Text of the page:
Collaborating Against Cruelty
Last Friday’s "Oprah Winfrey Show" on the mistreatment of dogs at puppy mills and the related issues of pet overpopulation, euthanasia, and spay and neuter has people of conscience throughout the nation hankering for reform. The intensive confinement and other forms of mistreatment of dogs, particularly the breeding males and females conscripted to mass-produce puppies for the pet trade, is an embarrassment and a moral failure. The HSUS has done three major investigations into the mills in the last year—with footage from these investigations broadcast on "Oprah"—and we are committed to using the full resources of the organization to achieve reform. Thanks to the efforts on Friday of Oprah and her team, our campaign has been turbocharged.
Meanwhile, the machinery of The HSUS continues to advance our cause on other fronts. Today, good news out of Colorado.
© Farm Sanctuary
Veal crates will be phased out as part
of Colorado’s historic measure.
Just six months ago, I started discussions with leaders in the agriculture community in Colorado about farm animal confinement practices, specifically veal and gestation crates and battery cages. I told them we intended to file a ballot initiative for the November 2008 election, but would prefer to reach an accommodation in the legislature to avoid an initiative fight that would be costly to both sides.
Much to their credit, the leaders in the world of agriculture in Colorado embarked with me and my colleagues in a series of discussions without quite knowing where we’d end up. We had a series of honest and productive meetings, and did our best to put aside stereotypes and bias. We ran across our share of bumps in the road, but we were able to keep on track, thanks due in large part to Gov. Bill Ritter and his aides and also Agriculture Commissioner John Stulp. The Governor and Commissioner Stulp were committed to a positive outcome for all parties. Dr. Bernard Rollin of Colorado State University—an academic with credibility in both the animal protection and agriculture communities—was also indispensable in these discussions.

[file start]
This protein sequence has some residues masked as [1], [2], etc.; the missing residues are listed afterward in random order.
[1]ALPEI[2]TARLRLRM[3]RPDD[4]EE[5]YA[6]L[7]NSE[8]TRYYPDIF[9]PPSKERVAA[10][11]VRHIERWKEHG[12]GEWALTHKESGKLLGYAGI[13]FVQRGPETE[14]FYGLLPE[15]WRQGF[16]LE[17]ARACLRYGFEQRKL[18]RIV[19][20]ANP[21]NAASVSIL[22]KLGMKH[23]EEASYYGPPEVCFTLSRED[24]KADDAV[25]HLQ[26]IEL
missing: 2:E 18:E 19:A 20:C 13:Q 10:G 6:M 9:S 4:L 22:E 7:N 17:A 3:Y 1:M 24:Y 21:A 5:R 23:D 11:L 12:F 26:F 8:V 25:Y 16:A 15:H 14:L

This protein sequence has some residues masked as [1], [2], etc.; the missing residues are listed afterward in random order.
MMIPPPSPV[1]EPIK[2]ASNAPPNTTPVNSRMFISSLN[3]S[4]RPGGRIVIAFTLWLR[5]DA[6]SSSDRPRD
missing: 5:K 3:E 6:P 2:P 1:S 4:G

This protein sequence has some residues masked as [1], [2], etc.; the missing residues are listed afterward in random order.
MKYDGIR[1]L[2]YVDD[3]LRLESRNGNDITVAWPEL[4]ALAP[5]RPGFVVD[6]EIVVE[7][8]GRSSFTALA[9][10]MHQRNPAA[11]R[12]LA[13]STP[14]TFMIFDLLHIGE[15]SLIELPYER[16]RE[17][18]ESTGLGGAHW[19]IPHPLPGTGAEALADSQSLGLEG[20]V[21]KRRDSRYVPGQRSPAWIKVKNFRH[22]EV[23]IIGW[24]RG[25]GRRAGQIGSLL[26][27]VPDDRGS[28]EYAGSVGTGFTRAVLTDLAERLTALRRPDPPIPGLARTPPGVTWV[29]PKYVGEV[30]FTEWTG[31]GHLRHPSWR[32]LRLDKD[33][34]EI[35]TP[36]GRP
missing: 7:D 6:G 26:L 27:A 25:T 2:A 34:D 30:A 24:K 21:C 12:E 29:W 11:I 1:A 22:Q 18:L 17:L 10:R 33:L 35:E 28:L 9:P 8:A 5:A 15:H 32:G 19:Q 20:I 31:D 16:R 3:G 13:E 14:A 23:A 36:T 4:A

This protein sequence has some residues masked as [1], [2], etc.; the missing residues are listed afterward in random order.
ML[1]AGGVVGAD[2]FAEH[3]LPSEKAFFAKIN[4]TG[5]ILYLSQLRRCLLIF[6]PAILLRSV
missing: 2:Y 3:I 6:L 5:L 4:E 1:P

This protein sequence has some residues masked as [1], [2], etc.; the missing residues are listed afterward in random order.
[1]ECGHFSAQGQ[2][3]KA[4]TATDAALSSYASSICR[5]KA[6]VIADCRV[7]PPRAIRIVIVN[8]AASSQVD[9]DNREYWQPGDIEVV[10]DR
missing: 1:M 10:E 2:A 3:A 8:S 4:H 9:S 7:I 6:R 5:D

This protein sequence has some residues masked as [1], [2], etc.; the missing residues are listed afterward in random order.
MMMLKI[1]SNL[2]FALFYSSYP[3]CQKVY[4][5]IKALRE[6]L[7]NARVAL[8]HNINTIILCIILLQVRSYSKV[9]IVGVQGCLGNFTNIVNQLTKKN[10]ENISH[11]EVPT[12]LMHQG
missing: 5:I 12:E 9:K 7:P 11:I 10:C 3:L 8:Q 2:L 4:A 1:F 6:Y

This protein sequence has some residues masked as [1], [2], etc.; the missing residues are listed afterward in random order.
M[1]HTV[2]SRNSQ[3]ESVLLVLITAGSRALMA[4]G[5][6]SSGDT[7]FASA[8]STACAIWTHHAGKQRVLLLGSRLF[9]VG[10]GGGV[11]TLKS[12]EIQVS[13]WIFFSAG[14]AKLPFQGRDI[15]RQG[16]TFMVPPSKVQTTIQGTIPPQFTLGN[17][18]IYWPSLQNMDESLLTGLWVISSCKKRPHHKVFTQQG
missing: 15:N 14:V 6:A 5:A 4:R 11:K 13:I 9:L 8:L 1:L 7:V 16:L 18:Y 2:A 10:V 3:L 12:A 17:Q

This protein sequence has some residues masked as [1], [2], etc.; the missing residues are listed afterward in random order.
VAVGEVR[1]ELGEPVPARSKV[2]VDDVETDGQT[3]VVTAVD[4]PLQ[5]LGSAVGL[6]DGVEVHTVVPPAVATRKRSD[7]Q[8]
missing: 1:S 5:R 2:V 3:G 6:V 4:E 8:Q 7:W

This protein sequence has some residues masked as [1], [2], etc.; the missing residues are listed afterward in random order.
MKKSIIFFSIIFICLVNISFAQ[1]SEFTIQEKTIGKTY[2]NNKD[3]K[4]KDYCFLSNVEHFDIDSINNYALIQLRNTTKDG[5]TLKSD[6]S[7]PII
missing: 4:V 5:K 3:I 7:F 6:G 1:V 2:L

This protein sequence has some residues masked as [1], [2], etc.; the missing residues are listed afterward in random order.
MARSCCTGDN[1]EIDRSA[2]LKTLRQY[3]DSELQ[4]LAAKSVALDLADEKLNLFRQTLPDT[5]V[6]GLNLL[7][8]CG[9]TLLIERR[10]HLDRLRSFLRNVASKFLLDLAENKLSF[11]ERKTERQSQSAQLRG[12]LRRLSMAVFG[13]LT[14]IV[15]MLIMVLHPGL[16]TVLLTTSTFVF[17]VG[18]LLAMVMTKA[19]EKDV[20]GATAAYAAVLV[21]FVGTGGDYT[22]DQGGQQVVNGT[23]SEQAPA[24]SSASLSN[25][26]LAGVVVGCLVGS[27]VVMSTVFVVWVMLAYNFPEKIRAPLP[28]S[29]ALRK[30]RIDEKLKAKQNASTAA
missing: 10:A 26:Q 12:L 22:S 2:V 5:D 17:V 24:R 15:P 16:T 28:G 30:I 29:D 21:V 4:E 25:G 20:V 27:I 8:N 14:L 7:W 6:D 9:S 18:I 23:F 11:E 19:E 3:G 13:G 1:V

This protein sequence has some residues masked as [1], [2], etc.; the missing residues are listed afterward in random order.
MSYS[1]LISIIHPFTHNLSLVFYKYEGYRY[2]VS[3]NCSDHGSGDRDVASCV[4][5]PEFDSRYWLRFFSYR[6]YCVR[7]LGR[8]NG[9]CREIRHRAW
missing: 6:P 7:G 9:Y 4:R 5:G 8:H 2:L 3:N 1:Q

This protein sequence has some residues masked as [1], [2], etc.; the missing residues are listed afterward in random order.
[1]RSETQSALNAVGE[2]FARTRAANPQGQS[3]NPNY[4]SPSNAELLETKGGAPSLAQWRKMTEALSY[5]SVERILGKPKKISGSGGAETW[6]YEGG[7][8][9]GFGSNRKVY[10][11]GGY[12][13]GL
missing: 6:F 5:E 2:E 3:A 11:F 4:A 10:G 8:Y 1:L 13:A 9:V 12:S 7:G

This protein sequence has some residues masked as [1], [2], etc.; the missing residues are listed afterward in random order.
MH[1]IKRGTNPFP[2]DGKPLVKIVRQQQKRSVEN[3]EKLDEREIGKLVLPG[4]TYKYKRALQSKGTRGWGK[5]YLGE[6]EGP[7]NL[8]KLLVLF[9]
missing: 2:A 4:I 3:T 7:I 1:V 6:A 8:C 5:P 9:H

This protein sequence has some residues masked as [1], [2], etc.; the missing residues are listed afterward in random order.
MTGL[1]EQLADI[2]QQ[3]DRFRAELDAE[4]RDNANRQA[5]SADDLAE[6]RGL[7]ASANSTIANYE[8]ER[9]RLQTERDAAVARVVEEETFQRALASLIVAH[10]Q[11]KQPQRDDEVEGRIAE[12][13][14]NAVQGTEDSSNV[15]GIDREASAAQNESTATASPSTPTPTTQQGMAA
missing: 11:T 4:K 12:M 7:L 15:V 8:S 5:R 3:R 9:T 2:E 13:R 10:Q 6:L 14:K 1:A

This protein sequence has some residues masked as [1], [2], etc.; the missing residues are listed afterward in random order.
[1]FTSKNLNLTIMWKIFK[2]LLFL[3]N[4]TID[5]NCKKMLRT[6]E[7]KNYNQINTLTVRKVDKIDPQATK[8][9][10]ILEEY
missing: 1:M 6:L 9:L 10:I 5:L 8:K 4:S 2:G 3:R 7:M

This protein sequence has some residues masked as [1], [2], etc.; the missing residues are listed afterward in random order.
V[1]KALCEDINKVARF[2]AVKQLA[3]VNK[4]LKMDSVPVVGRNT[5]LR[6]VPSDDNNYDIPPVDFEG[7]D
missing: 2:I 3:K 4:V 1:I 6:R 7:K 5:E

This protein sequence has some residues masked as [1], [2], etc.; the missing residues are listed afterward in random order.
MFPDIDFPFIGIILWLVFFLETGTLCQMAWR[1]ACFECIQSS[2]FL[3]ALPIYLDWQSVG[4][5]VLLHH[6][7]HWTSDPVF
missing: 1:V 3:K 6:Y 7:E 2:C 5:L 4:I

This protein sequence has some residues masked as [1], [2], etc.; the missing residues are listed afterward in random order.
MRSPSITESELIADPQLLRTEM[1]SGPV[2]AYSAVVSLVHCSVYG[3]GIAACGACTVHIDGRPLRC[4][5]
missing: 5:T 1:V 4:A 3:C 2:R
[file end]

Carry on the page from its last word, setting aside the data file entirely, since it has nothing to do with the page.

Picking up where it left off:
Today, we saw the culmination of these efforts. The Colorado House of Representatives, following the lead of the Senate, passed legislation to phase out veal crates in four years and sow gestation crates over 10 years. Gov. Ritter has agreed to sign the legislation, and we’ve agreed to withdraw our ballot initiative.
The public has an expectation of agricultural producers, and intensive confinement of animals for their entire lives is at odds with their commonsense understanding of how animals should be treated. If The HSUS and agriculture interests can work cooperatively to rid agriculture of these particularly inhumane systems, then we are all that much better off. We are grateful to all of the legislators, executive officials, and industry officials who exhibited such good faith. I send them my thanks and appreciation, and hope that what we’ve jointly accomplished in Colorado can be a model for the nation.